by James Tyler Kent
Preface to First Edition
This course of lectures on the Homeopathic Materia Medica was delivered at the Post-Graduate School of Homoeopathics.
Some of them have appeared in the journal of Homoeopathics, but for this work they have been extensively revised.
Owing to the strong appeals of students, though against the author’s inclination, the colloquial style has been permitted to stand.
The lectures are presented in the simple form to explain the author’s plan of studying each remedy.
The speech of laymen presents all sickness to the physician’s mind, hence the Materia Medica must be reduced from technicalities to simple speech. No two remedies are studied exactly alike. Each has its own requirement in order to bring before the mind what is characteristic.
Not all of the Materia Medica has been brought out, but the leading and fully proved remedies such as have strong characteristics have been presented for the purpose of showing how the Materia Medica must be evolved and used.
There are other methods of studying a remedy, but this seems to the author the most natural way of giving to the student a lasting idea of the nature of each remedy. It may be that it seems so because it is the only way the author could ever do it.
The numerous repetitions of characteristic symptoms may subject the work to criticism, but experience has shown that it is the only way of giving the beginner a lasting grasp of the remedy.
Hahnemann’s Materia Medica Pura, Hering’s Guiding Symptoms, and the Encyclopedia of Pure Materia Medica have been the works that have given the most help in these studies.
They are not offered as being complete digests of the various remedies, but simply as the examinations of some of the most salient points.
A complete digest would be endless. If some of the younger practitioners and students of the Materia Medica shall meet the assistance in this work they have been looking for, it is all that can be expected. There is no royal road to a perfect understanding of the Materia Medica.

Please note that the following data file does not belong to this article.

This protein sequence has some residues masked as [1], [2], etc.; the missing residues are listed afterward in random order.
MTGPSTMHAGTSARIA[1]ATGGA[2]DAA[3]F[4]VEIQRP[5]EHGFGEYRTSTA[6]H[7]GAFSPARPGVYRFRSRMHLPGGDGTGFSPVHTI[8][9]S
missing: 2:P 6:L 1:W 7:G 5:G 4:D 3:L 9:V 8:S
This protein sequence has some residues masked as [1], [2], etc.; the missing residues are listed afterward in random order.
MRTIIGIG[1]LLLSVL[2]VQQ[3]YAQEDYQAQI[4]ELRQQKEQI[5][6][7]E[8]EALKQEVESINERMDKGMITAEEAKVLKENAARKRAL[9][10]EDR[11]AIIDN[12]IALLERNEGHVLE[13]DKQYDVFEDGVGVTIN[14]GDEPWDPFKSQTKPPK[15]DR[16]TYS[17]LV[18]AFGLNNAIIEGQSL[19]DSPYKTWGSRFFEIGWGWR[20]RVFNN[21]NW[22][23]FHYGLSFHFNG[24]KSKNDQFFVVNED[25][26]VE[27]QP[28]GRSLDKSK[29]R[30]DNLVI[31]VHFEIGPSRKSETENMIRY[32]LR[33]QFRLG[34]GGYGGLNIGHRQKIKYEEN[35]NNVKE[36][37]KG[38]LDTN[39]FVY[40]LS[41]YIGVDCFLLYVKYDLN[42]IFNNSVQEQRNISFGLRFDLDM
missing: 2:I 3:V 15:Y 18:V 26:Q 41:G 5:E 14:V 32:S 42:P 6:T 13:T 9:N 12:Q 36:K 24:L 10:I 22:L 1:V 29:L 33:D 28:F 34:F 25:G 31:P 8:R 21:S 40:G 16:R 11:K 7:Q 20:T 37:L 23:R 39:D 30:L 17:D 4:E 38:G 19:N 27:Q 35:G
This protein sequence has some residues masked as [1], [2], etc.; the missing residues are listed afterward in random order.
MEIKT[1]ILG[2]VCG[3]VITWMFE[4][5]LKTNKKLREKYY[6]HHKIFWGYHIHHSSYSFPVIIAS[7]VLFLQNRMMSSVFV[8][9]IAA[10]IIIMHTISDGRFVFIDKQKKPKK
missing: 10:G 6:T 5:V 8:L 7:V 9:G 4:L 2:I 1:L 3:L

It is tedious and drudgery at best, but no more so than any great science. Because of its greatness, many will fail to undertake it even when it is for the saving of life and lessening of suffering, yet many will not decline to offer their services to the people knowing full well and confessing ignorance openly that the methods they offer are inadequate, useless, and often destructive.
Some profess not to believe in this careful way of analyzing the symptomatology, but if some easy method is offered for a pretended mastery of it they wildly embrace it only to return to their primitive repulsive mental aversion crying out “sour grapes.”
The Materia Medica can be learned by careful study and by using it. It can be understood but not memorized.
All who would memorize the Materia Medica must ignominiously fail. To be constantly at hand, it must be constantly and correctly used. The continuous study of the Materia Medica by the aid of a full repertory for comparison is the only means of continuing in a good working knowledge.
To learn the Materia Medica, one must master Hahnemann’s Organon, after which the symptomatology and. the Organon go “hand in hand.” The Organon, the symptomatology, and a full repertory must be the constant reference books, if careful homeopathic prescribing is to be, attained and maintained.
All who wish to make a more extensive examination of the reason for the methods used in the work are referred to the chapter on value of symptoms in the Lectures on Homoeopathic Philosophy.
James Tyler Kent.
October 29, 1904.
108 N. State St., Chicago.
Preface to Second Edition
These lectures were first published because of the numerous requests from pupils who had listened to them in classroom. Now comes a demand for a second editing which preserves its original colloquial style which was used by the lecturer in the classroom. Many remedies have been added and the whole work has been revised.
Many remedies are in a new and later form of presentation. While the “symptom list” is a most important form in the homoeopathic Materia Medica, yet it is hard to grasp the idea of the remedy from that form when it is listened to by students.
The author has adopted a quasi clinical method of stating and grouping symptoms in a manner to bring out an image of each remedy. This is done in order that pupils may understand a remedy as a whole and in parts rather than tire the memory which is always overworked in a medical college.
The “symptom list” will always remain the best form for a reference text, but it has been observed by long teaching that many pupils who fail to grasp the remedy from the list learn the Materia Medica well in the quasi clinical and colloquial form.
If these lectures shall enable some practitioners to more fully comprehend our polychrests then all that has been hoped for has been gained. It is believed that the human mind is only able to hold a general image of each remedy.
A specific consideration such as is often demanded in the management of a complex group of symptoms either in the office or at the bedside must always demand close repertory examination.
Dr. James Tyler Kent.
September 1, 1911.
92 State St., Chicago.